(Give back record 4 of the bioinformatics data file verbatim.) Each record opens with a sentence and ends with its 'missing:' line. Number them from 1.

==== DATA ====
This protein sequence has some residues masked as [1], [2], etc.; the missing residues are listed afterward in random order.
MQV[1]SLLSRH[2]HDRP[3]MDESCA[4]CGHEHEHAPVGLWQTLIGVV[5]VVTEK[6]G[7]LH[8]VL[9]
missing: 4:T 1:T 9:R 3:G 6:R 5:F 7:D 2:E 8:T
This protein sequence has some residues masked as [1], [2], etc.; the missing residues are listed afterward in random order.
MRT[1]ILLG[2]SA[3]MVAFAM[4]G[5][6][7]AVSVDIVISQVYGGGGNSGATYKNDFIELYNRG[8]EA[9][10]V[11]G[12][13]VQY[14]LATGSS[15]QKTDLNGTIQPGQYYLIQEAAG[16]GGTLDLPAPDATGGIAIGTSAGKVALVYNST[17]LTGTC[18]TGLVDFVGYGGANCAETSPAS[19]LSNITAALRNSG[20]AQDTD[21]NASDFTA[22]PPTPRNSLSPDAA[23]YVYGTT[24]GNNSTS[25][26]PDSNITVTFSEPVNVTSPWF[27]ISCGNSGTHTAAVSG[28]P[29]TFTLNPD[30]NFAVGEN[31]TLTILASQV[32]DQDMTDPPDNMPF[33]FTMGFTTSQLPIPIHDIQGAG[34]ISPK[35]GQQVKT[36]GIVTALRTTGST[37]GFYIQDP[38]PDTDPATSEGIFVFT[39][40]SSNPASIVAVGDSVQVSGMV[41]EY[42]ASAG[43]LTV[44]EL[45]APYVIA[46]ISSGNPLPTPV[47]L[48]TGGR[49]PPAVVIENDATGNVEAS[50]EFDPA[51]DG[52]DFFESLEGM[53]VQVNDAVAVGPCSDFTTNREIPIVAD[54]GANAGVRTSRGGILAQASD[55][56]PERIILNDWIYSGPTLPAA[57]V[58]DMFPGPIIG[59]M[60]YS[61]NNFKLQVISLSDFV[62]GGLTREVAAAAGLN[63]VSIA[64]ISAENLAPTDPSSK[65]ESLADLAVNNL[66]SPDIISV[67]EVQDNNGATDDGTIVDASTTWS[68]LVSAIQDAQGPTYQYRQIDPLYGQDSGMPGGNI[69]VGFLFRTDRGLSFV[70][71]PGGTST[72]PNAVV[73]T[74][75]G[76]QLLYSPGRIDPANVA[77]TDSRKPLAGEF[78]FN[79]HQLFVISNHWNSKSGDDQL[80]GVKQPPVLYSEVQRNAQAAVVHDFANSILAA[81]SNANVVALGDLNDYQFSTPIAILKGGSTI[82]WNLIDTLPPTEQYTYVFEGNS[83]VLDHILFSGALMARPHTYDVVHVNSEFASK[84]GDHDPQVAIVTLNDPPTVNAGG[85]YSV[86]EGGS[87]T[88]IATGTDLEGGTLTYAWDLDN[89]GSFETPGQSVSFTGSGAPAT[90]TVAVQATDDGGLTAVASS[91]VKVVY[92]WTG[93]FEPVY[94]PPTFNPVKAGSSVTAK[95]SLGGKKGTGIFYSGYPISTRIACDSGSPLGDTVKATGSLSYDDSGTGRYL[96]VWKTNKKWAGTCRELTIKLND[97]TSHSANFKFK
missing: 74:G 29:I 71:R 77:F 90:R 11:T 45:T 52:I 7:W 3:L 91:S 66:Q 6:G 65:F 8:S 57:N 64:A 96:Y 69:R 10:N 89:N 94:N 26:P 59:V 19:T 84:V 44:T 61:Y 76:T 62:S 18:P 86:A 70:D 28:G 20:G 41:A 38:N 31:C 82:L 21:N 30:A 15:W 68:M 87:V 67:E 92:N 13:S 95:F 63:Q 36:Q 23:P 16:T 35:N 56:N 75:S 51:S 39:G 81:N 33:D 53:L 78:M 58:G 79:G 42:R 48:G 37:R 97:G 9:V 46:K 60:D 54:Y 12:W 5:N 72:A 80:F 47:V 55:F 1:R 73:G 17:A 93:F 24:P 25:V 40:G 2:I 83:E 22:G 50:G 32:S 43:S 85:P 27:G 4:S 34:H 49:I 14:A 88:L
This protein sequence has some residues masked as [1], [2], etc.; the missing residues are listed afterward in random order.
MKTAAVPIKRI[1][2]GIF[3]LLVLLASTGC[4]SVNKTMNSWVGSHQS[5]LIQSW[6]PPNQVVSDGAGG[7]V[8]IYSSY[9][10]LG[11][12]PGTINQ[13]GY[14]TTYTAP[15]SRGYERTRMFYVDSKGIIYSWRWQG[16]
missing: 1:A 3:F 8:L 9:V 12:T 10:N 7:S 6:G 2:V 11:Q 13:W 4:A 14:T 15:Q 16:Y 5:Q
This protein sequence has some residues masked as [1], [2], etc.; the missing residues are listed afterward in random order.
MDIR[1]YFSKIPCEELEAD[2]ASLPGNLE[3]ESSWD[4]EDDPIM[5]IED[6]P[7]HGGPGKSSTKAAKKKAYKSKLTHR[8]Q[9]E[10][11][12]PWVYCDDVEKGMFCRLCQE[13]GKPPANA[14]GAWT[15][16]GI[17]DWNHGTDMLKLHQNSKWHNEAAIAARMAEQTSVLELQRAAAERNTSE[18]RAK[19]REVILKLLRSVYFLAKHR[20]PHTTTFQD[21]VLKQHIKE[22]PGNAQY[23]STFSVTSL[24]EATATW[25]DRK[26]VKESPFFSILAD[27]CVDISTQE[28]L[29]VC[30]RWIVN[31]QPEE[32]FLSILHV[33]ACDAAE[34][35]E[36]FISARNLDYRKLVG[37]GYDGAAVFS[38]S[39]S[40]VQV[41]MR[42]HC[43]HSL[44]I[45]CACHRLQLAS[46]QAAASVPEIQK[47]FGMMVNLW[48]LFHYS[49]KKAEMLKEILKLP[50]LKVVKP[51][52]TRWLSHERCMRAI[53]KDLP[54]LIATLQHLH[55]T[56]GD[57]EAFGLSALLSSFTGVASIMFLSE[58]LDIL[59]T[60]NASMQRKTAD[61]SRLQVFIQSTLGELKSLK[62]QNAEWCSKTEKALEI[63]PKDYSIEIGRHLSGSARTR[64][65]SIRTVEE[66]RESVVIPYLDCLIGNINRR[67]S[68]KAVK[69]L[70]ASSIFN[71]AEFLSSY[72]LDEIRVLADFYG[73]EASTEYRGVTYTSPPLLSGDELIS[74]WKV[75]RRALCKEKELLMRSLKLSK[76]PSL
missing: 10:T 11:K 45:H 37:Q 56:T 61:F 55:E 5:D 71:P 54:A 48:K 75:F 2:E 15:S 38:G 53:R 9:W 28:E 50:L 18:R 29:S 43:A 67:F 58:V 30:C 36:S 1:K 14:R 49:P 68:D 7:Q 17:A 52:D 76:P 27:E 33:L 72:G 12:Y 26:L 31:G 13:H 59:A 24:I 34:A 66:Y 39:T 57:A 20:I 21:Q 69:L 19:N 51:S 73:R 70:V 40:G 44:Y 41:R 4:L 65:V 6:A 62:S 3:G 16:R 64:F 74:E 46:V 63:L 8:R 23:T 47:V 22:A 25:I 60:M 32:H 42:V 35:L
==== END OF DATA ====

This protein sequence has some residues masked as [1], [2], etc.; the missing residues are listed afterward in random order.
MDIR[1]YFSKIPCEELEAD[2]ASLPGNLE[3]ESSWD[4]EDDPIM[5]IED[6]P[7]HGGPGKSSTKAAKKKAYKSKLTHR[8]Q[9]E[10][11][12]PWVYCDDVEKGMFCRLCQE[13]GKPPANA[14]GAWT[15][16]GI[17]DWNHGTDMLKLHQNSKWHNEAAIAARMAEQTSVLELQRAAAERNTSE[18]RAK[19]REVILKLLRSVYFLAKHR[20]PHTTTFQD[21]VLKQHIKE[22]PGNAQY[23]STFSVTSL[24]EATATW[25]DRK[26]VKESPFFSILAD[27]CVDISTQE[28]L[29]VC[30]RWIVN[31]QPEE[32]FLSILHV[33]ACDAAE[34][35]E[36]FISARNLDYRKLVG[37]GYDGAAVFS[38]S[39]S[40]VQV[41]MR[42]HC[43]HSL[44]I[45]CACHRLQLAS[46]QAAASVPEIQK[47]FGMMVNLW[48]LFHYS[49]KKAEMLKEILKLP[50]LKVVKP[51][52]TRWLSHERCMRAI[53]KDLP[54]LIATLQHLH[55]T[56]GD[57]EAFGLSALLSSFTGVASIMFLSE[58]LDIL[59]T[60]NASMQRKTAD[61]SRLQVFIQSTLGELKSLK[62]QNAEWCSKTEKALEI[63]PKDYSIEIGRHLSGSARTR[64][65]SIRTVEE[66]RESVVIPYLDCLIGNINRR[67]S[68]KAVK[69]L[70]ASSIFN[71]AEFLSSY[72]LDEIRVLADFYG[73]EASTEYRGVTYTSPPLLSGDELIS[74]WKV[75]RRALCKEKELLMRSLKLSK[76]PSL
missing: 10:T 11:K 45:H 37:Q 56:T 61:F 55:E 5:D 71:P 54:A 48:K 75:F 2:E 15:S 38:G 53:R 9:W 28:E 50:L 18:R 29:S 43:A 67:F 58:V 30:C 36:S 1:K 14:R 49:P 68:D 7:Q 17:A 52:D 76:P 27:E 33:L 72:G 12:Y 26:L 31:G 13:H 59:A 24:I 34:A 66:Y 39:T 57:A 20:I 21:Q 69:L 19:N 51:S 73:R 70:V 40:G 44:Y 41:R 4:L 65:V 6:A 62:S 3:G 16:R 64:F 74:E 46:V 63:L 8:R 23:T 47:V 22:A 25:I 60:M 32:H 42:V 35:L